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Laboratory and Animal Investigations |

The Effect of Helium on Ventilator Performance*: Study of Five Ventilators and a Bedside Pitot Tube Spirometer

Arieh Oppenheim-Eden, MD; Yitzhak Cohen, MD; Charles Weissman, MD; Reuven Pizov, MD
Author and Funding Information

*From the Departments of Anesthesia and Critical Care Medicine (Drs. Oppenheim-Eden and Pizov), Carmel Lady Davis Medical Center, Technion Medical School, Haifa; and Hadassah University Medical Center (Drs. Cohen and Weissman), the Hebrew University, Hadassah School of Medicine, Jerusalem, Israel.

Correspondence to: Arieh Oppenheim-Eden, MD, Department of Anesthesia and Critical Care Medicine, Carmel Medical Center, 7 Michal St, Haifa, 34362 Israel; e-mail: galo@netvision.net.il



Chest. 2001;120(2):582-588. doi:10.1378/chest.120.2.582
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Objective: To assess in vitro the performance of five mechanical ventilators—Siemens 300 and 900C (Siemens-Elma; Solna, Sweden), Puritan Bennett 7200 (Nellcor Puritan Bennett; Pleasanton, CA), Evita 4 (Dragerwerk; Lubeck, Germany), and Bear 1000 (Bear Medical Systems; Riverside CA)—and a bedside sidestream spirometer (Datex CS3 Respiratory Module; Datex-Ohmeda; Helsinki, Finland) during ventilation with helium-oxygen mixtures.

Design:In vitro study.

Setting: ICUs of two university-affiliated hospitals.

Methods and measurements: Each ventilator was connected to 100% helium through compressed air inlets and then tested at three to six different tidal volume (Vt) settings using various helium-oxygen concentrations (fraction of inspired oxygen [Fio2] of 0.2 to 1.0). Fio2 and Vt were measured with the Datex CS3 spirometer, and Vt was validated with a water-displacement spirometer.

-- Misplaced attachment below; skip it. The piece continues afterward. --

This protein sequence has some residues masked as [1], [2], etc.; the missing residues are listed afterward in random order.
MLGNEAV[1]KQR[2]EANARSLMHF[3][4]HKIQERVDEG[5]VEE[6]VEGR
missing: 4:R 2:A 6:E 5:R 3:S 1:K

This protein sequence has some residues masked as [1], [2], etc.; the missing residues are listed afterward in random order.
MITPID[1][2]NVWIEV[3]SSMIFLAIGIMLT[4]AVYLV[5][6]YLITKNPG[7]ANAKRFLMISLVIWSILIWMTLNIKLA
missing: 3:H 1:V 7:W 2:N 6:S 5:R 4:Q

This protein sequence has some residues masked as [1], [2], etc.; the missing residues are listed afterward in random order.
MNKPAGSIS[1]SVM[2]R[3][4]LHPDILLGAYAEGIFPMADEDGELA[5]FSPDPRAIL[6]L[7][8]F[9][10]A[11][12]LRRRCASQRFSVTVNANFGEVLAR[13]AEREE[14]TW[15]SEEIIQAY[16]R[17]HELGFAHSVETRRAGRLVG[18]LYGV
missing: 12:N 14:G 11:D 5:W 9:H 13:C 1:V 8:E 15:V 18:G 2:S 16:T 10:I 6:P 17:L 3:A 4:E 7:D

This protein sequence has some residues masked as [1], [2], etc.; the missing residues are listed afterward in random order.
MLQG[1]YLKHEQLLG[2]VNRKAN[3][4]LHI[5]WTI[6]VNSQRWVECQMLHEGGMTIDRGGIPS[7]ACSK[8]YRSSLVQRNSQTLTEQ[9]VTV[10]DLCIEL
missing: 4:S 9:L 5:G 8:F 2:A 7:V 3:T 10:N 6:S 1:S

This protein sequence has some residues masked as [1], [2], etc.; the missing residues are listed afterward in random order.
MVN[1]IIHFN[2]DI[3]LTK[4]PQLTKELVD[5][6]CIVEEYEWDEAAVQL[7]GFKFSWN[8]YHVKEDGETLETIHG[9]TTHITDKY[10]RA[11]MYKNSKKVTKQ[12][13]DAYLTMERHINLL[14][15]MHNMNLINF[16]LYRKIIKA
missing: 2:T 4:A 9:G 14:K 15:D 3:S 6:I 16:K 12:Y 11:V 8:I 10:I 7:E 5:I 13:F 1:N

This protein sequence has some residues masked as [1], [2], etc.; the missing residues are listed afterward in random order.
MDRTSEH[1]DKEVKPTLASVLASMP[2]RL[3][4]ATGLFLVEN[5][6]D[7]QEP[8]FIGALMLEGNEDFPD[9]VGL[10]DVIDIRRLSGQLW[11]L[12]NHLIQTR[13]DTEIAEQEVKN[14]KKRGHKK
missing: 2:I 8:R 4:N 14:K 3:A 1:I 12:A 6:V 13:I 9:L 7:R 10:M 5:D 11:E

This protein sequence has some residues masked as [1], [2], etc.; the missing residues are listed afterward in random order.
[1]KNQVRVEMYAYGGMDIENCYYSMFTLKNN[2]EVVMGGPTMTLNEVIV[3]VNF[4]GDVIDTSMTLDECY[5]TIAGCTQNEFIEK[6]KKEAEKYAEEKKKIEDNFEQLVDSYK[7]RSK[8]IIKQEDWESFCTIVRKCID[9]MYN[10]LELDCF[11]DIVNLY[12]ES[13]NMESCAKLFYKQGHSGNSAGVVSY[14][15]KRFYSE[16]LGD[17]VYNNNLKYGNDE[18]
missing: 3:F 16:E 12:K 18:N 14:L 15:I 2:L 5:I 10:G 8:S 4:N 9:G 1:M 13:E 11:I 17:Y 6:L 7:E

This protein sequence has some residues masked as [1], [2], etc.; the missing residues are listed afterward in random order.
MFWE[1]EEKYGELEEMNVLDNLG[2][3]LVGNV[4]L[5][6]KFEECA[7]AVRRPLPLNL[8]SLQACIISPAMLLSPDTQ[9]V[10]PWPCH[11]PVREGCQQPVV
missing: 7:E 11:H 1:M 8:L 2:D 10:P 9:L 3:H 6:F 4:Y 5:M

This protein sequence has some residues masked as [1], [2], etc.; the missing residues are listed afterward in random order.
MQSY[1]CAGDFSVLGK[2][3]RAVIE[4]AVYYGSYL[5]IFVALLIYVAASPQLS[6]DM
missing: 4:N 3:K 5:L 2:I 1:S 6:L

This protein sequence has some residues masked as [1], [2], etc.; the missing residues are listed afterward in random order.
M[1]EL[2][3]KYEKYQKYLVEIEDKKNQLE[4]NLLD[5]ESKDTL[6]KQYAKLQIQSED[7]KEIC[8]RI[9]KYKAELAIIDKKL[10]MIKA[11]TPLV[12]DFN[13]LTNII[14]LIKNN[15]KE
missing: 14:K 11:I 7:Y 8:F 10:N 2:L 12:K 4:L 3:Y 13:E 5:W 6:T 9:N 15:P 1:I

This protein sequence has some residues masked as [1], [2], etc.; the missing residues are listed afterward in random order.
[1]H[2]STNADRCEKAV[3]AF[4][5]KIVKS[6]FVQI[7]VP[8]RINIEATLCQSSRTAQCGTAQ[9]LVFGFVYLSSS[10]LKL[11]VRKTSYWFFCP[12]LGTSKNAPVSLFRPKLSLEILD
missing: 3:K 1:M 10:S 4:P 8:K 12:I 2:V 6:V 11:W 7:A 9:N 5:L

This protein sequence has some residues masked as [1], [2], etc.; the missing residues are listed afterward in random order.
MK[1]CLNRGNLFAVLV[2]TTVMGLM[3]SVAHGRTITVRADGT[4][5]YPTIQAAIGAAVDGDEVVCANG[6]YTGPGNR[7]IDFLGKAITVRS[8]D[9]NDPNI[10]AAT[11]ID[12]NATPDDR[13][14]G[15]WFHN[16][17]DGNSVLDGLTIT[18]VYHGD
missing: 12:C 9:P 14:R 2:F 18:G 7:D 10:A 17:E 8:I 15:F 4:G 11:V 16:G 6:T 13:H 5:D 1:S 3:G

Main results: The Puritan Bennett 7200 ventilator did not function with helium. With the other four ventilators, delivered Fio2 was lower than the set Fio2. For the Siemens 300 and 900C ventilators, this difference could be explained by the lack of 21% oxygen when helium was connected to the air supply port, while for the other two ventilators, a nonlinear relation was found. The Vt of the Siemens 300 ventilator was independent of helium concentration, while for the other three ventilators, delivered Vt was greater than the set Vt and was dependent on helium concentration. During ventilation with 80% helium and 20% oxygen, Vt increased to 125% of set Vt for the Siemens 900C ventilator, and more than doubled for the Evita 4 and Bear 1000 ventilators. Under the same conditions, the Datex CS3 spirometer underestimated the delivered Vt by about 33%.

Conclusions: At present, no mechanical ventilator is calibrated for use with helium. This investigation offers correction factors for four ventilators for ventilation with helium.

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